In recent days, there have been reports of violations of the rights of religious minorities, especially Christians and Christian converts in Iran.
There is no information on the condition of Mansour and Mahmoud Mardani Kharaji, two Christian converts who have been detained by security forces for more than a month.
The two brothers were arrested by security forces on December 22 in a house church in Fooladshahr, Isfahan.
Despite their family’s follow-up, no information has been obtained about their whereabouts and condition.
An informed source said: ” The IRGC intelligence forces raided the church where about 10 Christian converts who had gathered to celebrate Christmas. The plainclothes agents who had already monitored the place, confiscated their mobile phones after conducting body search.Then they registered the names and details of all the 10 Christian converts and started interrogating them.”
Mansour Mardani Kharaji is 42 years old and Mahmoud Mardani Kharaji is 40 years old and both are plasterers.
According to Iranian law, evangelism, missionary work, and converting to Christianity can be a crime meriting a sentence of more than 10 years imprisonment. The distribution of Christian literature in Persian is currently illegal in Iran.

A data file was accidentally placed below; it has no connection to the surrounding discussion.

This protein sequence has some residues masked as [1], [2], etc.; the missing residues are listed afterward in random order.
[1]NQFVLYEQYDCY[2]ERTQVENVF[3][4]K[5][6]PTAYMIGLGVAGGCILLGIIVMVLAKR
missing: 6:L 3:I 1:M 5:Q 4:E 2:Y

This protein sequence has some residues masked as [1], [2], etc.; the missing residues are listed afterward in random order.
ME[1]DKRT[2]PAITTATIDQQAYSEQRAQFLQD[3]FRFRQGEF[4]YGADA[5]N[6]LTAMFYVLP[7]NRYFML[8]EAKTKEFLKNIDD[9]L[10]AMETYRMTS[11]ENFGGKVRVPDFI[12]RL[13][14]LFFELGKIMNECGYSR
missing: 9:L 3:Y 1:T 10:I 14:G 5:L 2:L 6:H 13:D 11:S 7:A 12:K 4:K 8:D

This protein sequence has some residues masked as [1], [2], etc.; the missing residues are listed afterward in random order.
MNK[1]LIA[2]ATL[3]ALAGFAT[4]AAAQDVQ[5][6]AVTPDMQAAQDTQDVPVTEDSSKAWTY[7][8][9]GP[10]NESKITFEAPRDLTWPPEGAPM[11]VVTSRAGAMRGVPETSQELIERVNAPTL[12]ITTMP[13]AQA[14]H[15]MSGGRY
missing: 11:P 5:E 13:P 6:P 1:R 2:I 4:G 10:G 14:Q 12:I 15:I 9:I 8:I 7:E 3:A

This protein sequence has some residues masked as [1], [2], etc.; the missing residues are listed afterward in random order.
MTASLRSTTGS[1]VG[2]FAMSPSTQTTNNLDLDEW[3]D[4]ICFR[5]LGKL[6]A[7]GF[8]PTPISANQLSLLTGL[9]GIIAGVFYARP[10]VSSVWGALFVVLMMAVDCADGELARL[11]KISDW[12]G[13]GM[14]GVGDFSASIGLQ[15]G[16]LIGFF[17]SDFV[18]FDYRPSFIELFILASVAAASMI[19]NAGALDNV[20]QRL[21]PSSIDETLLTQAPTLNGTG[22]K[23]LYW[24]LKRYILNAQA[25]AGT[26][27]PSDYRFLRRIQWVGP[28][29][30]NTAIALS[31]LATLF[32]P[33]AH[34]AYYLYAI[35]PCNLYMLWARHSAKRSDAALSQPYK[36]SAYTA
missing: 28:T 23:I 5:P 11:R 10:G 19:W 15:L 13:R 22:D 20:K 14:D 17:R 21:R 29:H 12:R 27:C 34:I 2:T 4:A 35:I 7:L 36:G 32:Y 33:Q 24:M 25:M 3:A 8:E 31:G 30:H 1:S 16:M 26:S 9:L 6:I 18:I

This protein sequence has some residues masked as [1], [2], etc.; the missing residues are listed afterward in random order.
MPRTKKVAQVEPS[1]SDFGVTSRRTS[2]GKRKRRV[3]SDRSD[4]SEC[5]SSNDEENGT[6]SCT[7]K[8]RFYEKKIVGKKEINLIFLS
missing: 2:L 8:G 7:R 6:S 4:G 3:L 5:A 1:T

In another case, on January 30, eight Christian converts were summoned to the “press headquarters of the Ministry of Intelligence” in Dezful, southwest of the country.
The authorities pressured the Christian converts to leave their faith and held ideological classes for them.
There are no recent official statistics available on the number of Christians in Iran, but 117,704 were counted in a 2011 state census.
Those who said were Christians in an official census mostly belong to recognized and tolerated traditional ethnic churches, such as Armenian churches.
But evangelical or other new Christian movements, which are spreading covertly among Muslims, are treated harshly by the Iranian regime.
In 2010, the World Christian Database (WCD) recorded 270,057 Christians in Iran. Some Christian organizations argue the number is much higher.
At least five church leaders have been murdered and hundreds more have been either interrogated or incarcerated in Iran since the Islamic Revolution in 1979.
Publishing the Persian version of the Bible in Iran is forbidden, while several churches have been forced to shut down.